Online bulletin boards have transformed the way that I teach, but especially the way that I communicate with students and parents.
While at my current job, I used both Edmodo and Canvas at two separate times. Both platforms were free for individual teachers and user-friendly. Best yet, I never had to carry papers around in a stack to grade at home; I just needed my laptop. Students could receive my comments and make corrections without digging in their bags for the previous drafts. This feedback was invaluable for the development of their writing. Because of this unique online storage capacity, I was able to avert attempted plagiarism as students tried to sell or recycle papers from previous years. This too, aided me in communicating violations with parents as I was able to show them the papers side-by-side and provide evidence.
As my school began to adopt Canvas as a full high school and middle school platform, my communication and interaction with parents increased as well as my interaction with students. I continued to have the function of instant access to my students via inbox messages and announcements, but I also learned how to use the module function, which allowed me to provide unit by unit outlines of what topic, handouts, Youtube videos, downloads, discussions, URLs, assignments or readings needed to be completed by students. Students received comments on their written work faster than ever before as I grew comfortable with the functions of Canvas’ annotation and comments features. I even began to use the ePortfolios function of Canvas. All of these functions allowed me to track student progress and truly aid students in developing their skills.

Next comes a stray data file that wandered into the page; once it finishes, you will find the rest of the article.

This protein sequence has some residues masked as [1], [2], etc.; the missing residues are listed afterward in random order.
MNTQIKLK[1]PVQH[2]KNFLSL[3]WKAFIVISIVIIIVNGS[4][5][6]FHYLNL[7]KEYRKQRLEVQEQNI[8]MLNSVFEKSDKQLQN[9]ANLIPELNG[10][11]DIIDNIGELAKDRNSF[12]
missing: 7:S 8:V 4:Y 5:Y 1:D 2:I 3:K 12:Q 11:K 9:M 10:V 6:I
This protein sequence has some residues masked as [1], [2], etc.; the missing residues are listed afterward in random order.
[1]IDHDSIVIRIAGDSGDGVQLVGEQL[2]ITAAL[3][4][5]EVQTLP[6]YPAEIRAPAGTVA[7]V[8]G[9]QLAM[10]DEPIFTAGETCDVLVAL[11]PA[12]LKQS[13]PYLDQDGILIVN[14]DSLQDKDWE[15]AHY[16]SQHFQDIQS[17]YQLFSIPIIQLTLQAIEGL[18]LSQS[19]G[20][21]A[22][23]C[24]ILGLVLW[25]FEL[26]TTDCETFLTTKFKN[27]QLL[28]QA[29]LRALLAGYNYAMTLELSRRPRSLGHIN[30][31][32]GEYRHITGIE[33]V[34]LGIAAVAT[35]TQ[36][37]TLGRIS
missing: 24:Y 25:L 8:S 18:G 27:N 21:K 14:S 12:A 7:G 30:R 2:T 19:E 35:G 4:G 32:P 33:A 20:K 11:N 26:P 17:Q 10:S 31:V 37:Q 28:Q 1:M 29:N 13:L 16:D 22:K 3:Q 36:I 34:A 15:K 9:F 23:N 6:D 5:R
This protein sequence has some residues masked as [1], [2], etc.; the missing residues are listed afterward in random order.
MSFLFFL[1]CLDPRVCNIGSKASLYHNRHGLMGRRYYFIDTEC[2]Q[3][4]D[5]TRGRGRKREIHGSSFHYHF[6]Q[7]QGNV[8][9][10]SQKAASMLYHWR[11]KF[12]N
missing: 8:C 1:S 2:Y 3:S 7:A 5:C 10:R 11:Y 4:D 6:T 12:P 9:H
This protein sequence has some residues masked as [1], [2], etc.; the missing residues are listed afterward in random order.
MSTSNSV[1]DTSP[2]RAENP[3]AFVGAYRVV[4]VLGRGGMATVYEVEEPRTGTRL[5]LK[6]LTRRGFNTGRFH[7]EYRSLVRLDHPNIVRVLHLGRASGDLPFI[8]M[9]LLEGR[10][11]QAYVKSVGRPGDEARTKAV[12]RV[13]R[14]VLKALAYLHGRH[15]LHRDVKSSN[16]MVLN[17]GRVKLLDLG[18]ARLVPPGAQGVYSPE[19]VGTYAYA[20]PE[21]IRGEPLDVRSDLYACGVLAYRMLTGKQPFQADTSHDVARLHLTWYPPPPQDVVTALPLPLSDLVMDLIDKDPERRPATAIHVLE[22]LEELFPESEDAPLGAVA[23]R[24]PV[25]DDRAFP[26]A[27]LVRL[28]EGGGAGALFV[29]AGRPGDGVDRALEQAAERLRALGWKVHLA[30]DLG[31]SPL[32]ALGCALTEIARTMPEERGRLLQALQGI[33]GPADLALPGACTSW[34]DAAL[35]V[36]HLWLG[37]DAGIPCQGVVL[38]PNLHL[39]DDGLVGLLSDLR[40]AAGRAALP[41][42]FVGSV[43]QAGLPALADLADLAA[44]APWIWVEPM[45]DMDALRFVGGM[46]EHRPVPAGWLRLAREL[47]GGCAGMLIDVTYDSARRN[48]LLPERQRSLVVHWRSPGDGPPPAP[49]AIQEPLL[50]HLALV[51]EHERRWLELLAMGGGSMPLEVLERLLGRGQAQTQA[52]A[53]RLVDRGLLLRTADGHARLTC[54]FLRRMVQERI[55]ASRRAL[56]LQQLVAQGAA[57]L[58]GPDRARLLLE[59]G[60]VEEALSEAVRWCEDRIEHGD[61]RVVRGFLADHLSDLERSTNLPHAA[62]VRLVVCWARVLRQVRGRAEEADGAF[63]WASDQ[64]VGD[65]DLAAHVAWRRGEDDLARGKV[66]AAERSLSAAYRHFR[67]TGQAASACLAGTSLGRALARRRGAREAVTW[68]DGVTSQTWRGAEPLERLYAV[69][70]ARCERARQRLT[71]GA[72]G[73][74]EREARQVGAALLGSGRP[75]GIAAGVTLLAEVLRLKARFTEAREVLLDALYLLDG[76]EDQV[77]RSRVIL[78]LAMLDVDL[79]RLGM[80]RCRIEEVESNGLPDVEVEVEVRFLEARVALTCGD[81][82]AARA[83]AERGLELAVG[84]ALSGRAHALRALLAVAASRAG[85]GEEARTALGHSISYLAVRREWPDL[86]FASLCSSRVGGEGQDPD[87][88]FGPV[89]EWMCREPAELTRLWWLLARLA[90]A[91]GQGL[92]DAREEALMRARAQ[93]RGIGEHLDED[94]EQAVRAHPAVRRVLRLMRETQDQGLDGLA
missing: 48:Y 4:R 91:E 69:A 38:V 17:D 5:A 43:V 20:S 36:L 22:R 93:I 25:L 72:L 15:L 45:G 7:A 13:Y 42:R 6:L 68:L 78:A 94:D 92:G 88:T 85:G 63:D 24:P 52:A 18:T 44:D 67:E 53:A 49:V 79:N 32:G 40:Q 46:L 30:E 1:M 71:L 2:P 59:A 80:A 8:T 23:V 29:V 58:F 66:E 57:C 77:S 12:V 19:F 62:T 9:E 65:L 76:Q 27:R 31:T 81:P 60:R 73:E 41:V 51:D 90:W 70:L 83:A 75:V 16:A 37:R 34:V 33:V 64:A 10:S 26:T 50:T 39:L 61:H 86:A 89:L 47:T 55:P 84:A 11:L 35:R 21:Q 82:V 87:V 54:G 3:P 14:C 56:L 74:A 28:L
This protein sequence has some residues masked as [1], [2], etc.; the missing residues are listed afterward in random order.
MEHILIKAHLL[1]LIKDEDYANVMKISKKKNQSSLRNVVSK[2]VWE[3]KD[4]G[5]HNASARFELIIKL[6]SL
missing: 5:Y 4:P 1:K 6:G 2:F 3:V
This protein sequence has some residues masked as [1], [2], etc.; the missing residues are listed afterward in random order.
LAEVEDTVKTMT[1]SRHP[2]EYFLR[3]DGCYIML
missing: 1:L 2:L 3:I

In terms of communication, both parents and students receive instant notification of grades as soon as I update them. They both have access to the gradebook of the student and can monitor progress regularly. When I send a full-class announcement, parents see that announcement as well. I have used this function to announce vacation readings, ask for volunteers, remind students of important deadlines for major assignments, or to remind parents to review grades before the end of a quarter/semester. But that’s not all: I’ve also used it to encourage students as a whole, write positive messages and remind high school students to be safe during festive holidays. I know that parents have appreciated these messages because they have responded to me via email and also have sent positive emails to my high school principal on my behalf.
School-wide, we have seen astounding statistics taken from Canvas usage that have shown us that students and parents are plugging in. In a new part-time job, I have expanded my repertoire by using the Moodle as part of a virtual school. In my opinion, any school virtual or non-virtual should be using at least one of these programs throughout their middle or high school.
It’s a new world out there. We need new tools to be successful.